The title points us to several dormant or sleeping beauties here. Most obviously, they are the four comatose women. But perhaps there is an allegorical alternative: the beautiful love that sacrifices one's own righteousness and safety to bring the beloved relief, whether in taking or in saving a life. For more see
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    "Bella addormentata" is a confused, long and boring film about euthanasia. There are two true events as the background of the story: the last days of an Italian woman called Eluana Englaro whose parents authorized euthanasia after seventeen years in a vegetative state and the voting of Italian politicians about the right of euthanasia during the government of Silvio Berlusconi. The acting is top-notch and the cinematography and camera work are excellent.

    However, the screenplay is a complete mess for those that do not know who Eluana Englaro is and what happened to her. There is no explanation about the big picture, forcing the viewer to stop the movie and research about her story. The entwined fictional stories are not engaging or romantic and there are only shallow discussions about the theme euthanasia or the fanaticism of religious people against this procedure. Based on the IMDb User Rating, maybe the viewers that have lived or followed the drama this woman might have enjoyed this film much more. My vote is four.

    Title (Brazil): "A Bela Que Dorme" ("The Beauty that Sleeps")
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    I liked Maurice Yacowar review and I agree mostly in what is saying, but for me is missing a jump in the analysis in order to see not only the factual elements but also the implicit meaning of the film. I think that the film is trying to show the sleeping Italy with Berlusconi and the beginning of the wake up. Although various review critic the political episode, for me it is clear the similarity of the actual way of doing politic with the Roman Empire, including the hot bath, the tunics. In the end, when Rosa the drugged woman opens the window and do not pull down, it is clear that life is gaining and Italy is waking and can live again.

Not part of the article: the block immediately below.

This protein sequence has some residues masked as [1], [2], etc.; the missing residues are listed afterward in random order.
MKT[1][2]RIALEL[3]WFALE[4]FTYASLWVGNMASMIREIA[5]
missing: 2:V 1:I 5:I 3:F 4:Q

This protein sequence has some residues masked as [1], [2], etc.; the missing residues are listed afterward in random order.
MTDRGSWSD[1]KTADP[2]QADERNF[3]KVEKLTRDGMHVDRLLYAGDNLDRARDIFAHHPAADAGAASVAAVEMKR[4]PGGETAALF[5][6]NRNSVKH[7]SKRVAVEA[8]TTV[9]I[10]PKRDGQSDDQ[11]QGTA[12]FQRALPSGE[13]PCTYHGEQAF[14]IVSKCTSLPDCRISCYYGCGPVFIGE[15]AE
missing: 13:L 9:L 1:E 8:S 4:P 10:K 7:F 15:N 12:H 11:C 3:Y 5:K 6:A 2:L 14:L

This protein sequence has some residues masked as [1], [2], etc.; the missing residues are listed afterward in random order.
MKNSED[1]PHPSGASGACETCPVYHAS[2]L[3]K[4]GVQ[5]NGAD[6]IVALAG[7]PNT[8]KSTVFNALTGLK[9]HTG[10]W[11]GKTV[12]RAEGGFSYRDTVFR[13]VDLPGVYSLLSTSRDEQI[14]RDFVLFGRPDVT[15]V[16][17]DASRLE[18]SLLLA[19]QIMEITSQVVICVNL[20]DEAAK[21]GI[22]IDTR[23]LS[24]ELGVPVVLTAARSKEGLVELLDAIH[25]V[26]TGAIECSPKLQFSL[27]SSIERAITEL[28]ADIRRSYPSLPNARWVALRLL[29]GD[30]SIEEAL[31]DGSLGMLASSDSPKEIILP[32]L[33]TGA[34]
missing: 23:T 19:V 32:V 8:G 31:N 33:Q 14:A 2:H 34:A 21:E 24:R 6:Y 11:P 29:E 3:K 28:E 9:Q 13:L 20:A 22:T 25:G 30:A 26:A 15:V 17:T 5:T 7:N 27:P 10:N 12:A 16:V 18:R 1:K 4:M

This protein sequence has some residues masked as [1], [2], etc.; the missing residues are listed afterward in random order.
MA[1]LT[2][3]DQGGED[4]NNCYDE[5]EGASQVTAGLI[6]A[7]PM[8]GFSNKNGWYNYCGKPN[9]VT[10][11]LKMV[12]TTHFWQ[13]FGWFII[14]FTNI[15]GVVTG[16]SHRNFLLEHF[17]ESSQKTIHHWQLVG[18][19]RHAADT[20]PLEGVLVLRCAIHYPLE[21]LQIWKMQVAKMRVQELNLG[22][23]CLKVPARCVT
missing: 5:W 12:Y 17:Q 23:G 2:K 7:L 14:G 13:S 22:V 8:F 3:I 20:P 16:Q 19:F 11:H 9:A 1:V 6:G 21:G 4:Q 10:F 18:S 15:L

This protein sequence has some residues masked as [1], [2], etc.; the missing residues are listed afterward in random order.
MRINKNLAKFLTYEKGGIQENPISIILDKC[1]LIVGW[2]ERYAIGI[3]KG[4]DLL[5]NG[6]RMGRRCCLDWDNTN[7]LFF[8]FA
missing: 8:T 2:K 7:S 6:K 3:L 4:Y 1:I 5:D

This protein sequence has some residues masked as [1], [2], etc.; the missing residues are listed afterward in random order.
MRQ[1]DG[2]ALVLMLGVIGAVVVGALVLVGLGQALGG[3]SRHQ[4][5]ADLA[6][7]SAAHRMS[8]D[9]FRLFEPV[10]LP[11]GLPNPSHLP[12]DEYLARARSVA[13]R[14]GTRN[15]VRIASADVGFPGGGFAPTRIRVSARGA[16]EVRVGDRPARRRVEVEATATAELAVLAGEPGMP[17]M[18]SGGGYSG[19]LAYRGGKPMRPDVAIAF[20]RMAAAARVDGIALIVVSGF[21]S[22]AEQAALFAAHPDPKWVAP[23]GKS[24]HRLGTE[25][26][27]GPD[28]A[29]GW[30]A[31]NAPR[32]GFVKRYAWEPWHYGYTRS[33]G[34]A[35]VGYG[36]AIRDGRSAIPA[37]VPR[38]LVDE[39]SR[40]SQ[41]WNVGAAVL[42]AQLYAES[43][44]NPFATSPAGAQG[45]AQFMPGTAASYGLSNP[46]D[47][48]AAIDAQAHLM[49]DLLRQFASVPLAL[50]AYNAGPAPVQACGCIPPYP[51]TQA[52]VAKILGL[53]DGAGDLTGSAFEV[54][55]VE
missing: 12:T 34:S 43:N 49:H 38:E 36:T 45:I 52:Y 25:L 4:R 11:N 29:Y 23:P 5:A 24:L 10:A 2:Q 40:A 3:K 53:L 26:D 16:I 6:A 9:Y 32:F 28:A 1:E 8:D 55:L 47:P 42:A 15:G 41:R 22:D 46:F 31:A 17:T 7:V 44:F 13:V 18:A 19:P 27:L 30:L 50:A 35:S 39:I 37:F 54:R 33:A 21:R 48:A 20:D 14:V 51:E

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    Marco Bellocchio's Dormant Beauty is a well-made movie. The film has good acting, good cinematography, decent dialogue, some interesting directing choices, strong themes, and all around is a very well done movie. Despite this though, the film suffers from a somewhat confusing story structure.

    There is a specific story in Dormant Beauty, but it is also about episodes that tackle such subjects as life, love and hope. Such stories are treated in an adult manner. Dormant Beauty is set in Italy, and is based on the true story of Eluana Englaro, a woman who, because of a car accident, is in a coma state. Her parents consider euthanasia, but isn't legal to do in Italy in her specific situation, and the church and politics get involved.

    Dormant Beauty is also about two other stories relating to acquaintances of Englaro. These stories don't feel that connected to each other, which makes the film seem like it's more of an anthology series in some ways, but the similarity in subject material is still evident. One of the stories is about a young woman trying to kill herself with heroin. I liked how they approached the topic of heroin and suicide and the acting was also very good. The other story is about a member of the political government of Berlusconi who refuses to join the party and wants to pursue a bill that will make euthanasia completely illegal in Italy. What I liked about the political story of the film was the way it was shot. After the death of a woman in the politician's story which he is sad about it, in the background, a political gathering is shown appearing from the politician's mind, but almost like it's happening right next to him, but it's not. That scene is incredibly powerful and powerfully acted.

    The film's score, small as it is, is quite good. Having a classical feel but also a modern mix as well.